- Question or activity to remind you of what you already know about the topic
- List of questions to start thinking about the topic
- List of goals and objectives for the topic to help focus the learning
Top 100 Tools
There is always some new and interesting technology coming along. Finding email news, blogs or other sources of information are useful for staying current. Some examples
- Top 100 Favorite Tools http://www.c4lpt.co.uk/recommended/top100.html
25 key FREE tools
The tools presented in the 25 key FREE tools are a mix of personal productivity tools for managing your own personal learning as well as authoring tools for creating all kinds of learning and performance solutions. Many of them are Web 2.0 tools that promote a social, collaborative, sharing approach to learning. But what is more important is that all these tools are free, which makes them very suitable for those on a low (or non-existent) budget to explore the widening e-learning space.
These were selected from the Top 100 Tools for Learning Spring 2008 http://www.c4lpt.co.uk/recommended/top100.html
The tools are grouped by category and presented in each TSLR module. Even if you are not going to use a course management system such as Moodle / Catalyst, there are plenty of free tools available for you and your students to use. Compare notes with other participants.
The bare essentials. These are the basic tools you need to have
- FIREFOX - More than just a browser with 100s of extensions available to provide an enormous range of extra functionality not found with other browsers. ** Recommended for accessing Catalyst / Moodle at DeAnza
- GMAIL/GOOGLE MAIL - No more worrying about an email client on your desktop and dealing with spam and viruses - and tons of free storage space.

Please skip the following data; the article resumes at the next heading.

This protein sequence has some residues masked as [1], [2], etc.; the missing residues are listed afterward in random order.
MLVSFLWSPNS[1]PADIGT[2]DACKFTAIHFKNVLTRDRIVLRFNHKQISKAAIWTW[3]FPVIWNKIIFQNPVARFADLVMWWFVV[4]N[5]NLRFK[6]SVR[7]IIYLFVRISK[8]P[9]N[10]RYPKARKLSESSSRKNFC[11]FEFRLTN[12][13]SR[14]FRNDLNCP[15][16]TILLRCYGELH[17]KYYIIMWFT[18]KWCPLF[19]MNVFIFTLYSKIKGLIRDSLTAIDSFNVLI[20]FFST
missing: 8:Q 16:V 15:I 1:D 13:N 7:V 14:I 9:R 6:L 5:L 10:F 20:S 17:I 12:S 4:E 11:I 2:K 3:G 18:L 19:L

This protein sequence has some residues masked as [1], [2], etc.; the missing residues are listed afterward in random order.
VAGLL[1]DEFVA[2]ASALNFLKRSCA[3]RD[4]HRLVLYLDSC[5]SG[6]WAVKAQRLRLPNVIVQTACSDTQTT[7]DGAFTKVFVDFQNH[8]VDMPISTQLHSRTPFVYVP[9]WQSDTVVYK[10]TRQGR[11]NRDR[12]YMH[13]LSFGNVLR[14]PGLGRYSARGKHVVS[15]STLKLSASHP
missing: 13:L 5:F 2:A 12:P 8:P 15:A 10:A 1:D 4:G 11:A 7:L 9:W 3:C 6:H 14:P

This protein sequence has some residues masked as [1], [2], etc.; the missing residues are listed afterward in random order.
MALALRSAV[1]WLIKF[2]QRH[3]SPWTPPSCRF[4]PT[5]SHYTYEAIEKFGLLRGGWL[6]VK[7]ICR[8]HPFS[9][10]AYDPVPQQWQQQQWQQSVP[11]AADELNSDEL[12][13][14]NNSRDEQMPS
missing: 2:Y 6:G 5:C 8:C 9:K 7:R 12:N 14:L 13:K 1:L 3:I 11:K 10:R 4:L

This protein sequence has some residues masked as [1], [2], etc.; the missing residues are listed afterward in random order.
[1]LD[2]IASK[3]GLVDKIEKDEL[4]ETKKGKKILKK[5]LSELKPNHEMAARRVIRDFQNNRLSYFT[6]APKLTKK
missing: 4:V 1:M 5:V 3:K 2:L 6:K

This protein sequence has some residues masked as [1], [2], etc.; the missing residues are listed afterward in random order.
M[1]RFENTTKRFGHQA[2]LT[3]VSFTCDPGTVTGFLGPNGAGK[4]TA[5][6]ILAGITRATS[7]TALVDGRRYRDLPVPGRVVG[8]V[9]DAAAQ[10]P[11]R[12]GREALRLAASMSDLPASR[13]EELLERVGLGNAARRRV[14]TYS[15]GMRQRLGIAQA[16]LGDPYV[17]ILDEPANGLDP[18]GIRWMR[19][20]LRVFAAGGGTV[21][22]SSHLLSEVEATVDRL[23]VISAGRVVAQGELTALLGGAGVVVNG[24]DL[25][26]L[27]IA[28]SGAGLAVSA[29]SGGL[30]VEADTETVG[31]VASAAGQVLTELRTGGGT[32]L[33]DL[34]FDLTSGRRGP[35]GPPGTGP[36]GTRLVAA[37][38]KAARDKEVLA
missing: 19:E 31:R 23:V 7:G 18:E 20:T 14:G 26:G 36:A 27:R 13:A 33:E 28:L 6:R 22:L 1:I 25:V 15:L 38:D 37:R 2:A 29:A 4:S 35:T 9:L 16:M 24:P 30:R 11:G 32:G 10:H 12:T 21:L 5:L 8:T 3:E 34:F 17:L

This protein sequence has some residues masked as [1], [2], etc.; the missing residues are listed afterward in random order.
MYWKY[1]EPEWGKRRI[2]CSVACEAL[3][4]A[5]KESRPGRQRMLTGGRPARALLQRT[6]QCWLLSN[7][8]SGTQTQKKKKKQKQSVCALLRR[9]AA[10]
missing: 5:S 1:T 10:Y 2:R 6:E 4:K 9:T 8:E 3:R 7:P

- SKYPE - An easy way of not only text messaging your contacts but also free voice calls - with low charges out to landlines.
Bloom's Taxonomy that categorizes and orders thinking skills and objectives, is a handy guide for developing instructional materials. The categories from lowest to highest are: Remembering, Understanding , Applying , Analyzing , Evaluating and Creating. New technologies provide opportunities to enhance the application of Bloom's ideas.
Each week, starting here with the lowest, we will review a category, moving up the sequence.
Remembering: Recognizing, listing, describing, identifying, retrieving, naming, locating, finding, Bullet pointing, highlighting, bookmarking, social networking, Social bookmarking, favorite-ing/local bookmarking, Searching, Googling. Bloom's Taxonomy Blooms Digitally http://www.techlearning.com/story/showArticle.php?articleID=196605124
Teaching and learning
A recent EDUCAUSE article, Top-Ten Teaching and Learning Issues, 2007 identifies a number of issues applicable to this course - assessment and best instructional practices, changes in student, faculty, and institutional expectations, collaboration, work together, ethics, privacy, and data stewardship. http://www.educause.edu/apps/eq/eqm07/eqm0732.asp?bhcp=1